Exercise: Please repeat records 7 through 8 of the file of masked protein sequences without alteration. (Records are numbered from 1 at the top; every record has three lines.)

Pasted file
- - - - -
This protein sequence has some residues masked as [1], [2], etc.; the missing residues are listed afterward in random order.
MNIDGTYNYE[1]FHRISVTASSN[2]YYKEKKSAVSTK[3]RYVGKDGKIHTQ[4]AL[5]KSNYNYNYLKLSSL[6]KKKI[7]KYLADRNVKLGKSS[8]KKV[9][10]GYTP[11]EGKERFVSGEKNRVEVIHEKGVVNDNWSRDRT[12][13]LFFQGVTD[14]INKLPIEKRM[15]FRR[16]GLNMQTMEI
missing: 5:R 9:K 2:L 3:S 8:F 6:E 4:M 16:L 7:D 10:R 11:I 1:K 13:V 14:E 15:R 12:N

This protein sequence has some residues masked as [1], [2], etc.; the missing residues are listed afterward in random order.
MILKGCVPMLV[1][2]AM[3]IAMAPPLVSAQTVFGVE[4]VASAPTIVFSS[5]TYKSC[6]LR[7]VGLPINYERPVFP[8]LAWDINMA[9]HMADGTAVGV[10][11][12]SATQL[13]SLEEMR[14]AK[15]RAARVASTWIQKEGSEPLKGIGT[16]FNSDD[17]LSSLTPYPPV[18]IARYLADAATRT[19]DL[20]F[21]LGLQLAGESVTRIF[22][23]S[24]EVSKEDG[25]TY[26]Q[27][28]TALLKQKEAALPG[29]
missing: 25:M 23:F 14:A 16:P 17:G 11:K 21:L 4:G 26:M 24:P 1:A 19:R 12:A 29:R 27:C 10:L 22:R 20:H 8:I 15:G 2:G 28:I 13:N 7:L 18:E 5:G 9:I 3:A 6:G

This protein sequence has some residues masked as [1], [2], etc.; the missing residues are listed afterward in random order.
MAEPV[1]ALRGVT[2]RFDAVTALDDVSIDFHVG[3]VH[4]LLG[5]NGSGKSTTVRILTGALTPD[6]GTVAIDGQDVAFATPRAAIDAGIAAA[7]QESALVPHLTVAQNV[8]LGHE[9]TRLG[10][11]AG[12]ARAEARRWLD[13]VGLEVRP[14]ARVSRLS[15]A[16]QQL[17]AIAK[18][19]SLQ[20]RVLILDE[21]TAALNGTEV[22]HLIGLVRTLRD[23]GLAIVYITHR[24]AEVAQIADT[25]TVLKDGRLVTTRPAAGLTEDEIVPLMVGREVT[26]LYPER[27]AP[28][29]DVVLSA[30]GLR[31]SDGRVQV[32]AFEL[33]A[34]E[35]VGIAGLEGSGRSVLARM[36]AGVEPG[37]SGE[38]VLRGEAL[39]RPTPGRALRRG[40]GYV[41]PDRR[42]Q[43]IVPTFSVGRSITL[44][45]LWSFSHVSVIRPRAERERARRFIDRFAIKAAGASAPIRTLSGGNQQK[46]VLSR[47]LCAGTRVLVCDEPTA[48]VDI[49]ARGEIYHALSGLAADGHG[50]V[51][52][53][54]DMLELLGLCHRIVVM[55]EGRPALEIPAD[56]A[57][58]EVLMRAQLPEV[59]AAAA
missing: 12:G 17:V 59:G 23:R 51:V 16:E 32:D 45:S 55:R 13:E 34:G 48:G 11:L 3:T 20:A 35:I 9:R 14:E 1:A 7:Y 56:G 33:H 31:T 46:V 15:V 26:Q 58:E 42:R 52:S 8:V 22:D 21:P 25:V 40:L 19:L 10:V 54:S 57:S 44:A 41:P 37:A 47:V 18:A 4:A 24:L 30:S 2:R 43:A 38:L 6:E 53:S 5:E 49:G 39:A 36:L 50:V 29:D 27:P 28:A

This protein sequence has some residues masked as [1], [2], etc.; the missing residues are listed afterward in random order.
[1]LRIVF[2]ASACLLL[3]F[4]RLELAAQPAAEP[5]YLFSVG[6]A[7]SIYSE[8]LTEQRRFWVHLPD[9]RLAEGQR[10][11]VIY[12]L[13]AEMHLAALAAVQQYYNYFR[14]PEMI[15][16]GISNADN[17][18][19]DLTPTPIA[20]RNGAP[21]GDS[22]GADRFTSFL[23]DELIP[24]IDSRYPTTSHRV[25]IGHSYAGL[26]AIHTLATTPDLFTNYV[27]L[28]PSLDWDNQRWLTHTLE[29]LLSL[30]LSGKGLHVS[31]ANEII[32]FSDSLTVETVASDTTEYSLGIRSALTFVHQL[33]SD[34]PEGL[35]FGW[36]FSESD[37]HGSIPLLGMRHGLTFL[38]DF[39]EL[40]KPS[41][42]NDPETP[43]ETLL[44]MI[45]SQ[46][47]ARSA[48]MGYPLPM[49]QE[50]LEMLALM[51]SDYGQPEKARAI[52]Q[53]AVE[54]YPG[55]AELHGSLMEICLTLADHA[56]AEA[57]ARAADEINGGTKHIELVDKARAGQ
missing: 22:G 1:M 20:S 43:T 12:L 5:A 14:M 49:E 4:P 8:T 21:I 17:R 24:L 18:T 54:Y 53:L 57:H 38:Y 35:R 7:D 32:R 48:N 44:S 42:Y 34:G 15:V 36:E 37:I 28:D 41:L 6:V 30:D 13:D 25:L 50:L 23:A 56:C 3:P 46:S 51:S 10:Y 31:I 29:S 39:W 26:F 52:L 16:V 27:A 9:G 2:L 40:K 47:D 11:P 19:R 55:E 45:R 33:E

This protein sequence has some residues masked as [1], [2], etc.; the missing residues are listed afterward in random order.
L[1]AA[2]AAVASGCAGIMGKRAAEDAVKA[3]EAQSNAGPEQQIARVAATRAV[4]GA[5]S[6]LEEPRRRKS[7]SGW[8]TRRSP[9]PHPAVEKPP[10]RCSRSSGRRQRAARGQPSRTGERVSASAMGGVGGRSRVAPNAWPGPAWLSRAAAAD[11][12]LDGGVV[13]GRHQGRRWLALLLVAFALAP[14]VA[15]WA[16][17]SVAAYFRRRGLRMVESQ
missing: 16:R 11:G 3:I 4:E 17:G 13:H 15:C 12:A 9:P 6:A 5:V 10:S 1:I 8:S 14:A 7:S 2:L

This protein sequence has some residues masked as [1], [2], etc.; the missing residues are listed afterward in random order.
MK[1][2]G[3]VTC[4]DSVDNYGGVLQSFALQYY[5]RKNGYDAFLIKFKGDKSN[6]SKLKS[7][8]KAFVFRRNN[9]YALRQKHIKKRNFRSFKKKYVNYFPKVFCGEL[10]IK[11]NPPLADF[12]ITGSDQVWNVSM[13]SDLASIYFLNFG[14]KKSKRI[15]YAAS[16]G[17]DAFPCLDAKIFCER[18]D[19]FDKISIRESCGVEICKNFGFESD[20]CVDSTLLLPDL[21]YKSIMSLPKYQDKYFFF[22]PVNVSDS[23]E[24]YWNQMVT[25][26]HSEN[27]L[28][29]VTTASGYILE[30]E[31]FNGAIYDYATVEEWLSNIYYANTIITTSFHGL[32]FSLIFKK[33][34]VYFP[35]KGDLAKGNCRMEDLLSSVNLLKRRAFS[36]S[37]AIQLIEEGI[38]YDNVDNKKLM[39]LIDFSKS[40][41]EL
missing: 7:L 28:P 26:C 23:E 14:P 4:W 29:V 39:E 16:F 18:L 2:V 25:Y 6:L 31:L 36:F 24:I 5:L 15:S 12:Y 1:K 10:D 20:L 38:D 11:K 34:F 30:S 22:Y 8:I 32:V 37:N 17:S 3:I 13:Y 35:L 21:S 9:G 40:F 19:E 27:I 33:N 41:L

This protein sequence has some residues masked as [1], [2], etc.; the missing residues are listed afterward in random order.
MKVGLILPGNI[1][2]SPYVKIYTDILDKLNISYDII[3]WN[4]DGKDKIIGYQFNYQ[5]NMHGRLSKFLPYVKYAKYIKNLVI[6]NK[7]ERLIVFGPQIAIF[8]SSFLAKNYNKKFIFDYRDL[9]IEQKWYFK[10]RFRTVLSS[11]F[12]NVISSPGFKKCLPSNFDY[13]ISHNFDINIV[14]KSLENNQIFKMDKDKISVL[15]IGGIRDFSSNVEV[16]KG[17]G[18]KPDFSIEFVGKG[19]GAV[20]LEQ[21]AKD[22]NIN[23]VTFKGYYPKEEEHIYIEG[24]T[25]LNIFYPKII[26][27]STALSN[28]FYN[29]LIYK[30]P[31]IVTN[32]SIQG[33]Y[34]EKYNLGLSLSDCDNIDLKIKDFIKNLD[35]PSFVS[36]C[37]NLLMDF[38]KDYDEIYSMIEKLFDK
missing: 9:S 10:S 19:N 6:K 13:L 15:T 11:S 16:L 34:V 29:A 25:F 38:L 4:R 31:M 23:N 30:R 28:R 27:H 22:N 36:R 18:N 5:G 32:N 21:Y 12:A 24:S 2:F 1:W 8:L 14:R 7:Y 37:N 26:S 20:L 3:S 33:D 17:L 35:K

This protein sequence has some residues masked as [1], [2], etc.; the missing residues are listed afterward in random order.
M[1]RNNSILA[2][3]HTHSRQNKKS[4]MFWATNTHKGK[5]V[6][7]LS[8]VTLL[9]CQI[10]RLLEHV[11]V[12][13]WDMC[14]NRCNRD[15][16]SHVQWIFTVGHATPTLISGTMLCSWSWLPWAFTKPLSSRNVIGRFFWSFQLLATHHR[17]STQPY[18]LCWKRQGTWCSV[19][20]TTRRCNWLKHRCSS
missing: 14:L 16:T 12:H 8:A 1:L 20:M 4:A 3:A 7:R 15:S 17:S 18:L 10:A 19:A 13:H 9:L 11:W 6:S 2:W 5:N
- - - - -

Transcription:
This protein sequence has some residues masked as [1], [2], etc.; the missing residues are listed afterward in random order.
MKVGLILPGNI[1][2]SPYVKIYTDILDKLNISYDII[3]WN[4]DGKDKIIGYQFNYQ[5]NMHGRLSKFLPYVKYAKYIKNLVI[6]NK[7]ERLIVFGPQIAIF[8]SSFLAKNYNKKFIFDYRDL[9]IEQKWYFK[10]RFRTVLSS[11]F[12]NVISSPGFKKCLPSNFDY[13]ISHNFDINIV[14]KSLENNQIFKMDKDKISVL[15]IGGIRDFSSNVEV[16]KG[17]G[18]KPDFSIEFVGKG[19]GAV[20]LEQ[21]AKD[22]NIN[23]VTFKGYYPKEEEHIYIEG[24]T[25]LNIFYPKII[26][27]STALSN[28]FYN[29]LIYK[30]P[31]IVTN[32]SIQG[33]Y[34]EKYNLGLSLSDCDNIDLKIKDFIKNLD[35]PSFVS[36]C[37]NLLMDF[38]KDYDEIYSMIEKLFDK
missing: 9:S 10:S 19:N 6:K 13:L 15:T 11:S 16:L 34:V 29:A 25:F 38:L 4:R 31:M 23:N 30:R 28:R 27:H 22:N 36:R 18:N 5:G 32:N 21:Y 12:A 24:S 2:F 1:W 8:L 14:R 7:Y 37:N 26:S 20:L 3:S 33:D 17:L 35:K

This protein sequence has some residues masked as [1], [2], etc.; the missing residues are listed afterward in random order.
M[1]RNNSILA[2][3]HTHSRQNKKS[4]MFWATNTHKGK[5]V[6][7]LS[8]VTLL[9]CQI[10]RLLEHV[11]V[12][13]WDMC[14]NRCNRD[15][16]SHVQWIFTVGHATPTLISGTMLCSWSWLPWAFTKPLSSRNVIGRFFWSFQLLATHHR[17]STQPY[18]LCWKRQGTWCSV[19][20]TTRRCNWLKHRCSS
missing: 14:L 16:T 12:H 8:A 1:L 20:M 4:A 3:A 7:R 15:S 17:S 18:L 10:A 19:A 13:H 9:L 11:W 6:S 2:W 5:N